One of those pieces, entitled “DNA Footprint,” was auctioned off during the banquet for $3,000 to Chip Harper. A pen made by Norm Davis went for $400 to Paris Ford.
Rev. Carlos Edwards closed the banquet with a benediction, and Battle issued a call for new members.
“Every day, we’re making milestones to becoming a better place and better people,” she said. “But we can only become a better organization if you and you and you become a part of it.”
Law enforcement veteran Jimmy Don Clark is seeking the Republican nomination for Lamar County constable in Precinct 5.
“I see this as an opportunity to further my law enforcement career,” Clark said. “I want to use my experience and knowledge to let the citizens of Precinct 5 know they have a constable and who the constable is. I can accomplish this by working closely with the other law enforcement agencies in Lamar County and lending my assistance on any major incidents, helping in traffic control or by serving arrest warrants in Precinct 5.”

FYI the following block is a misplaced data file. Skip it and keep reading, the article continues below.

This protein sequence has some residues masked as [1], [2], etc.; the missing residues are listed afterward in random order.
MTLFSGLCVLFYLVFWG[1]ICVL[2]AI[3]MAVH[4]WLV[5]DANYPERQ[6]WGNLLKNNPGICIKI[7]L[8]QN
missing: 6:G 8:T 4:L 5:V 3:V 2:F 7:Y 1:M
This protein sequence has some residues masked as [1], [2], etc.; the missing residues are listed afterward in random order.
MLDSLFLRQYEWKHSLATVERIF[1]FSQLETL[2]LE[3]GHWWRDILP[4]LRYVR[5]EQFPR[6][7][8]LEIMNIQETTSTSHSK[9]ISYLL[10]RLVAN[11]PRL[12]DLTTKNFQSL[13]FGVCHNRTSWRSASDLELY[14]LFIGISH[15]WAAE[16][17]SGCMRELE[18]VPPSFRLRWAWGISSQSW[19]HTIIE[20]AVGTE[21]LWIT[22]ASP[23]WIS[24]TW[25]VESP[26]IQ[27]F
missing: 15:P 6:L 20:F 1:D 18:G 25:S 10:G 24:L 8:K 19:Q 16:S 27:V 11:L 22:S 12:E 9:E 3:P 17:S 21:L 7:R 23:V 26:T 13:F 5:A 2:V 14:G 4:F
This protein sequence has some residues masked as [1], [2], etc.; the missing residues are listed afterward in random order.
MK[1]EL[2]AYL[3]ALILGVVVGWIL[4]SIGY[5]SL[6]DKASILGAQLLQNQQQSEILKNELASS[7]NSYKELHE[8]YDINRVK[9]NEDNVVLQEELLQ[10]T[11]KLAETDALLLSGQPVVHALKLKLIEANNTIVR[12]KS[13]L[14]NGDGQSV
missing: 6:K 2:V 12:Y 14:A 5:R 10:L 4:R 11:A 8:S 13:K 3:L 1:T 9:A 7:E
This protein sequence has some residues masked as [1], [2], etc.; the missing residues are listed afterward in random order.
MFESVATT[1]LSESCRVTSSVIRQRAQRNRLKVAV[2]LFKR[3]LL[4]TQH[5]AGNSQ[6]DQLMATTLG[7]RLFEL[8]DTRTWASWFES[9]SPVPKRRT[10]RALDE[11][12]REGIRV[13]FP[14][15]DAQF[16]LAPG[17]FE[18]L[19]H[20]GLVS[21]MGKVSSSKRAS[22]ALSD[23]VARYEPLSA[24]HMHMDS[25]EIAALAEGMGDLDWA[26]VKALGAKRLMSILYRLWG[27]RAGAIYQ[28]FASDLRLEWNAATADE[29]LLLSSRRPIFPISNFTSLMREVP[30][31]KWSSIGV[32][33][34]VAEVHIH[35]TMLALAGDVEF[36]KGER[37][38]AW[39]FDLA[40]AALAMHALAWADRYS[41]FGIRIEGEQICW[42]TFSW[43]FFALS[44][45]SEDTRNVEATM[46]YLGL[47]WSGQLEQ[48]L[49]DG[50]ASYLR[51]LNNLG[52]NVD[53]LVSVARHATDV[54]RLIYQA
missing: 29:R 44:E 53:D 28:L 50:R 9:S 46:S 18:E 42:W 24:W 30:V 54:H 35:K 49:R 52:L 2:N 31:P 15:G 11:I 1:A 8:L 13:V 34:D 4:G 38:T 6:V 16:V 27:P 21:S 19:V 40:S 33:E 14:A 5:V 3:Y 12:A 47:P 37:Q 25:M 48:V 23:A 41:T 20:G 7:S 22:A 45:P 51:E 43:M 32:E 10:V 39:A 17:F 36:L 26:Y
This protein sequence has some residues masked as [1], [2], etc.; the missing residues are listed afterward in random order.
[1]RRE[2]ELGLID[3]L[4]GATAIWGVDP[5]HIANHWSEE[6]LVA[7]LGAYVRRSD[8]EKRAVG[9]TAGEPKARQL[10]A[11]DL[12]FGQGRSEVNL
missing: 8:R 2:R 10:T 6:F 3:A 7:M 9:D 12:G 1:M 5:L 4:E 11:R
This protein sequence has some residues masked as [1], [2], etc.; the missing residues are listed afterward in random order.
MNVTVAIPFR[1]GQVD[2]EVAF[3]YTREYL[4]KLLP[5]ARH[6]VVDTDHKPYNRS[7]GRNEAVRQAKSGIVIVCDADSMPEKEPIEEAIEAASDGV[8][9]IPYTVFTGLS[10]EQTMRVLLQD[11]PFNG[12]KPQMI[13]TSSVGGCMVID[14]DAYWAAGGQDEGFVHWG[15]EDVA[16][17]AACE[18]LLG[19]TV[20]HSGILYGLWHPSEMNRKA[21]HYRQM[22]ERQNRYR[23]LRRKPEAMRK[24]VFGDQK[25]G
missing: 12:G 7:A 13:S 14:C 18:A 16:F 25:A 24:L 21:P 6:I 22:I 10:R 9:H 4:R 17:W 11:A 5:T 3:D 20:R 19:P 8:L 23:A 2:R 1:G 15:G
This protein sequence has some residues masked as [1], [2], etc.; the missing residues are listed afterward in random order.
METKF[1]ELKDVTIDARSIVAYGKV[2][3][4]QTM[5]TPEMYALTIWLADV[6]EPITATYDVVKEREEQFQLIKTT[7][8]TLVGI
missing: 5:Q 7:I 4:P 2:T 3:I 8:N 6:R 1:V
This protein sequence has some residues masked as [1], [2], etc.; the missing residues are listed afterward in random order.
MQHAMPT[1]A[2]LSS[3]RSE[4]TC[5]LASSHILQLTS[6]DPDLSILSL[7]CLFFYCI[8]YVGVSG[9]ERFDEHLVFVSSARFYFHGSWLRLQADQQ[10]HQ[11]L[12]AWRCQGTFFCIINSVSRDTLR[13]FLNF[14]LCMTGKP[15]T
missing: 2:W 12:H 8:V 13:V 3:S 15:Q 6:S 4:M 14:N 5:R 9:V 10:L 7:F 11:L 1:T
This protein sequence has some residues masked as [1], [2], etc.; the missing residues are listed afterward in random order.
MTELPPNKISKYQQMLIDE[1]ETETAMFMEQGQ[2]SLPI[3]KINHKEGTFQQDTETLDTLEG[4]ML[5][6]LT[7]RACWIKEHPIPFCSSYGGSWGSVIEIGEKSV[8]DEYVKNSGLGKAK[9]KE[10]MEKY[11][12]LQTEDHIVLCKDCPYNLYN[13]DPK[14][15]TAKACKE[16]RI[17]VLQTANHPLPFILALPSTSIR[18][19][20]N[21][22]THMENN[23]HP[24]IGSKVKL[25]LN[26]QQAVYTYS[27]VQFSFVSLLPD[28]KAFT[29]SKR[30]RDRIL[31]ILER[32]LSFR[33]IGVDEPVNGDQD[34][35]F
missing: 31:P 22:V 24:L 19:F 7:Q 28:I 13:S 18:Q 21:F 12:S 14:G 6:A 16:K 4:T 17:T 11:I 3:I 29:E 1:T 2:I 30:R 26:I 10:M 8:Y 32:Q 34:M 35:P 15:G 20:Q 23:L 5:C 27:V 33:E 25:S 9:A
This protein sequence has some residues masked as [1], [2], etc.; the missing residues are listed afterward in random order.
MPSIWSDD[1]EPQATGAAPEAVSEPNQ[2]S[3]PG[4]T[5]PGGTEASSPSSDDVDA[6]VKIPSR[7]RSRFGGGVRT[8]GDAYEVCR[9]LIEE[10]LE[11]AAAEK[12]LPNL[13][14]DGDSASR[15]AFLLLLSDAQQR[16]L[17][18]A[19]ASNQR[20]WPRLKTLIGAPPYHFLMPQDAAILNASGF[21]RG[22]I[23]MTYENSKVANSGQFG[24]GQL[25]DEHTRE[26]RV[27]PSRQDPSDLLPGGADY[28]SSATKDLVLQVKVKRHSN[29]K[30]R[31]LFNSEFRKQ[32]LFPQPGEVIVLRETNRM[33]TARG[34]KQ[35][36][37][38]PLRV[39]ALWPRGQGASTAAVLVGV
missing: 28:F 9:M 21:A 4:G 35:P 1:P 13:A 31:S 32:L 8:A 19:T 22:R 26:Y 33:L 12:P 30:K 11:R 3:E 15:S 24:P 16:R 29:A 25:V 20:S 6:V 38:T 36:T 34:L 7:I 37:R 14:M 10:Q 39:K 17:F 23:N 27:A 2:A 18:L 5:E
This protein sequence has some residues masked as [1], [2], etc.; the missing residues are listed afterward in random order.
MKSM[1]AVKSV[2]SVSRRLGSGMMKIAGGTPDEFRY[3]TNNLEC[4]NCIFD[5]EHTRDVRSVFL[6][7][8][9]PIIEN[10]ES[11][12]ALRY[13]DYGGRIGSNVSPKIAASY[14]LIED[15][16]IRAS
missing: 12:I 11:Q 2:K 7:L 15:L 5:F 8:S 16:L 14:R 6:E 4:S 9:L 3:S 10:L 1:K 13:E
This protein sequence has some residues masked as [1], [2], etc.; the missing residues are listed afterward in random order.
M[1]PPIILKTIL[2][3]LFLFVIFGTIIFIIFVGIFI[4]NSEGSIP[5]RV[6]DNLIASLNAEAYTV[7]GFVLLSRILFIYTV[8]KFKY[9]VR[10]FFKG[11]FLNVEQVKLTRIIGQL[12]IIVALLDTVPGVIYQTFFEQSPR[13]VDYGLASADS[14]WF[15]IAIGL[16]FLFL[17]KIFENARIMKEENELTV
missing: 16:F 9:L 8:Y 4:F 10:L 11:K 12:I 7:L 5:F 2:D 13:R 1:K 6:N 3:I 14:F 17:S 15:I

He faces incumbent Jimmy Hodges and Gerry Don Hines in the March 4 primary.
Clark has more than 34 years of law enforcement experience, all but six years of which has been in Lamar County. He has served as patrol officer, field training officer, narcotics investigator, patrol supervisor and criminal investigator. Clark currently works as an investigator with the Lamar County Sheriff’s Office, and has also worked for the Lewisville Police Department. He has received more than 1,400 training hours and holds a master certificate from the Texas Commission on Law Enforcement.
“A constable is a licensed peace officer and as such, has the same responsibilities as any other peace officer in Texas,” Clark said. “This office has a deputy constable, and I have been and had training as a supervisor. I have both the experience and qualifications to be constable.”
Clark and wife Susan, a registered cardiac sonographer at Paris Regional Medical Center, have been married 33 years. They have three children and five grandchildren.